Safeguarding · adults at risk

Policy & Procedures

We all have a responsibility to safeguard adults who are experiencing, or are at risk of, abuse and neglect.

This policy and procedure outlines what adult safeguarding is and what to do if you have a concern. The safeguarding children and young people policy, for those under the age of 18, is covered in a separate document – Safeguarding Children & Vulnerable Adults.

Policy statement

This organisation is committed to creating and maintaining a safe and positive environment for all people benefiting from or involved in our support and activities. It accepts its responsibility to assist in the welfare of all people and to safeguard them from poor practice, abuse and bullying.

All individuals within the organisation – members, volunteers, staff and trustees – have a role and responsibility to help ensure the safety and welfare of adults.

This organisation accepts that we are required to fulfil our duty of care, which means that we must do everything that can be reasonably expected of us to help safeguard and protect people from harm, and to act when we suspect that someone is being harmed, or is at risk of harm.

What is adult safeguarding?

The official definition of “Adult safeguarding” is working with adults with care and support needs to keep them safe from abuse or neglect. It is an important part of what many public services and charities do, and a key responsibility of local authorities (Care Act 2014).

The safeguarding duties apply to an adult who:
• has needs for care and support (whether or not the local authority is meeting any of those needs)
• is experiencing, or is at risk of, abuse or neglect
• is unable to protect themselves from either the risk of, or the experience of, abuse or neglect, as a result of those care and support needs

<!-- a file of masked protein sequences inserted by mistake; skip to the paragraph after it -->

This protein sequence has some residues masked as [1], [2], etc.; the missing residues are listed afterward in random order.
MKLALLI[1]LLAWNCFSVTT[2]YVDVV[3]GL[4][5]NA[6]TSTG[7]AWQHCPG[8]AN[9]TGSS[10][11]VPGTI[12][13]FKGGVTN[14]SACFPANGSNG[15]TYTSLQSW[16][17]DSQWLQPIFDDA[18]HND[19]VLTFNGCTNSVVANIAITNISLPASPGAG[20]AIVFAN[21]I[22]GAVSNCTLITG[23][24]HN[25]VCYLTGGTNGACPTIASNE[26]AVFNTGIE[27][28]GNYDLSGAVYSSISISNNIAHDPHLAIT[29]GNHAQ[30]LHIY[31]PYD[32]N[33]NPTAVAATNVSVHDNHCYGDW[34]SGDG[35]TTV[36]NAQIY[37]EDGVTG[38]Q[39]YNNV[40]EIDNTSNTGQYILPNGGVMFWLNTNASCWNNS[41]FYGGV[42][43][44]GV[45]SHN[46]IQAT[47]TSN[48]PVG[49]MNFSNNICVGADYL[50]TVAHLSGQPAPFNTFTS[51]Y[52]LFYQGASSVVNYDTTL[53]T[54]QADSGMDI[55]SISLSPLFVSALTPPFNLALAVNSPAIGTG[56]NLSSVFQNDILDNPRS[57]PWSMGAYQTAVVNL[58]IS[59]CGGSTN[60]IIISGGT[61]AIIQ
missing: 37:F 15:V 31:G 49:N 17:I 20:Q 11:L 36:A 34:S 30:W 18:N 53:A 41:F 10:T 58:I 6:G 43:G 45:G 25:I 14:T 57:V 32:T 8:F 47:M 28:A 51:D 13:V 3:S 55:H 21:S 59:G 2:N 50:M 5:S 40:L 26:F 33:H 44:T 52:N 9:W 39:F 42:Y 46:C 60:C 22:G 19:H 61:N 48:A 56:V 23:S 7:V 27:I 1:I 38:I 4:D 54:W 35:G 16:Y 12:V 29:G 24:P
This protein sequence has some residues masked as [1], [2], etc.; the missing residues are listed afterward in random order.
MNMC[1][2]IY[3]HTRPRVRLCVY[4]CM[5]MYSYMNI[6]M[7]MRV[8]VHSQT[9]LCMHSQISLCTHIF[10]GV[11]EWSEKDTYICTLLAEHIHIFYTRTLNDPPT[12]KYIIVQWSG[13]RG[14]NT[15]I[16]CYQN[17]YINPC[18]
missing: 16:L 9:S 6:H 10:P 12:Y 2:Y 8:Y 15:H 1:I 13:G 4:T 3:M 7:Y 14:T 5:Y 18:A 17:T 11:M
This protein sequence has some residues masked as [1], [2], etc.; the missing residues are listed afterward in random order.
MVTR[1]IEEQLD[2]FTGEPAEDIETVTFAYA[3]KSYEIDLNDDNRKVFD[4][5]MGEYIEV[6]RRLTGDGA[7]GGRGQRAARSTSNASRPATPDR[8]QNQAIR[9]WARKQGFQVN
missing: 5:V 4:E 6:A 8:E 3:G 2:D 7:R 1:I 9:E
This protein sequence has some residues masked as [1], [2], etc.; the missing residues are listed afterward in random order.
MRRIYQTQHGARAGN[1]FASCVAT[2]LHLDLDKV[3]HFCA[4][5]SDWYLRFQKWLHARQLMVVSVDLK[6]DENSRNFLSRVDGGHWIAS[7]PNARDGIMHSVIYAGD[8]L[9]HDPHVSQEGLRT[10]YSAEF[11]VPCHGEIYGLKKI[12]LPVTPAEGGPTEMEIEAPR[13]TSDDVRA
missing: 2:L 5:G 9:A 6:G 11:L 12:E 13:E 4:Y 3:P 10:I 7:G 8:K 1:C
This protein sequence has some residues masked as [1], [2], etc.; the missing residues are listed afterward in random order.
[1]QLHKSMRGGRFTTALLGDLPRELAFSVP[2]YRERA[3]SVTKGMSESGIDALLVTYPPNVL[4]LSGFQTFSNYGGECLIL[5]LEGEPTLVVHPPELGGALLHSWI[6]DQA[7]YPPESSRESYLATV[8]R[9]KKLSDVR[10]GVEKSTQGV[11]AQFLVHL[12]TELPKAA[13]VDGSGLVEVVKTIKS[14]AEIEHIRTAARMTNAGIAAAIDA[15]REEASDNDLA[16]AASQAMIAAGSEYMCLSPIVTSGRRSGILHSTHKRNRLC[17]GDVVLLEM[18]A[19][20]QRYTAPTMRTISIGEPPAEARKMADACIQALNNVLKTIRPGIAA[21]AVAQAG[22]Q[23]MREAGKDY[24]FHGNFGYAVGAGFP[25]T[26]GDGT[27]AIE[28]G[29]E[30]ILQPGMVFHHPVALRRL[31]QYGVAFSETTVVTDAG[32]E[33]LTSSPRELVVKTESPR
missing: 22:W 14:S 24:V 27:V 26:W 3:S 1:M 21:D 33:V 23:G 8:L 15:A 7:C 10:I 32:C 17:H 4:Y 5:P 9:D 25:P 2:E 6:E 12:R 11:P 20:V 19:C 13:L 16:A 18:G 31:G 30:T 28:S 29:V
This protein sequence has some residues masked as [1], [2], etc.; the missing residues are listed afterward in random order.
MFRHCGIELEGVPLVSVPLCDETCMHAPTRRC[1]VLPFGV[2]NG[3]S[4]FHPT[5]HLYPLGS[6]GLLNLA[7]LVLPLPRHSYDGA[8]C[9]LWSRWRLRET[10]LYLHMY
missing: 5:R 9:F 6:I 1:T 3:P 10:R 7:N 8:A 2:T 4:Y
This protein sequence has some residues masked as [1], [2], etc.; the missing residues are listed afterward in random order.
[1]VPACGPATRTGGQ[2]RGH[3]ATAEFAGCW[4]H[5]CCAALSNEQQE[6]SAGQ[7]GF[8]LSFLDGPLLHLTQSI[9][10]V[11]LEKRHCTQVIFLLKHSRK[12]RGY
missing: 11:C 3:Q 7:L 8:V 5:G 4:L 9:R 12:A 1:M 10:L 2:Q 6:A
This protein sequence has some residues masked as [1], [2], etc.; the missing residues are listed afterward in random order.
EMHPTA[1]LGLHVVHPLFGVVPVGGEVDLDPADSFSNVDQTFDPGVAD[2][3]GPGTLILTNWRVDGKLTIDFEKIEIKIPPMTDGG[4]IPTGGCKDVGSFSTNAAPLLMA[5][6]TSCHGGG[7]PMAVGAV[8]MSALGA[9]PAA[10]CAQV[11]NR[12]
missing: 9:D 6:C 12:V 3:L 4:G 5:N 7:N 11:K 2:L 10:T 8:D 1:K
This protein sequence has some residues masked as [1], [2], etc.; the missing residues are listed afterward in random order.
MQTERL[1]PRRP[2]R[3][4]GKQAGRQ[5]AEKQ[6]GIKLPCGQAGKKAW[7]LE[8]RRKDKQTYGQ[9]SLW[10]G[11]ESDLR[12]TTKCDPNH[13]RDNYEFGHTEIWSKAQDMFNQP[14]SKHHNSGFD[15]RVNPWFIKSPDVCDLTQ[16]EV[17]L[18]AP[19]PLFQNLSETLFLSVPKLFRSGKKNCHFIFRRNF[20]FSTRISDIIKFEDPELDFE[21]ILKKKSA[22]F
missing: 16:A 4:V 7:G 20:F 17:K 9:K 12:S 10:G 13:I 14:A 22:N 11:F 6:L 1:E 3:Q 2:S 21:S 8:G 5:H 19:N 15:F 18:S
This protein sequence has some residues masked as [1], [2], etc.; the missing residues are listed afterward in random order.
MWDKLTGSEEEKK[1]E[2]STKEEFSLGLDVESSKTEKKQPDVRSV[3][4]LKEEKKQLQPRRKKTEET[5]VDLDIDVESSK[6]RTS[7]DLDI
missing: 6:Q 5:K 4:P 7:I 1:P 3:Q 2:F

Adults who fulfil this criteria are ‘adults at risk’.

People can have a need for care and support for a variety of reasons – for example they may have a learning disability, a physical disability, a chronic health condition or have a mental health issue. Such conditions may bring with them additional vulnerabilities, however having care and support needs does not mean that people are automatically adults at risk and need safeguarding.

Safeguarding adults is underpinned by:
• The Care Act 2014
• Mental Capacity Act (MCA) 2005

Types of abuse suffered by adults identified in the Care Act 2014 are:

  • Physical
  • Sexual
  • Psychological/Emotional/Mental
  • Financial and material
  • Neglect and act of omission
  • Discriminatory
  • Organisational
  • Modern Day Slavery
  • Domestic Violence
  • Self Neglect – including hoarding

Other types of harm that adults may experience include:

  • Cyber Bullying
  • Forced Marriage
  • Female Genital Mutilation
  • Mate Crime
  • Radicalisation

Safe recruitment and safeguarding training

We want to make sure that all of our volunteers and staff have the right skills and qualities to create a safe environment. All staff and volunteers will be subject to safe recruitment procedures and will also be updated with any relevant legislation, policies and procedural changes. Appropriate training will also be identified and offered, including safeguarding adults training.

Communication

The organisation will make available its Safeguarding Adults Policy and Procedures to all staff, volunteers, members and partner organisations.

What to do if you have concerns about an adult member

Organisation members, staff and volunteers are not expected to be an expert in recognition of a safeguarding concern; however, all adults working, volunteering and participating have a duty of care to be vigilant and respond appropriately to suspicions of poor practice, abuse or bullying. They should also respond to any indication of abuse that may be occurring outside of the organisation setting.

This does not mean that it is your responsibility to decide if a situation is poor practice, abuse or bullying, but it is your responsibility to report your concerns to the designated person within RTSUK – see review box on front sheet.

If you cannot contact someone within the organisation or feel that your concerns are not being dealt with properly you can contact the relevant authority (the person’s home address local authority or in case of emergency, the Police or else your local Adult Social Services Duty Officer.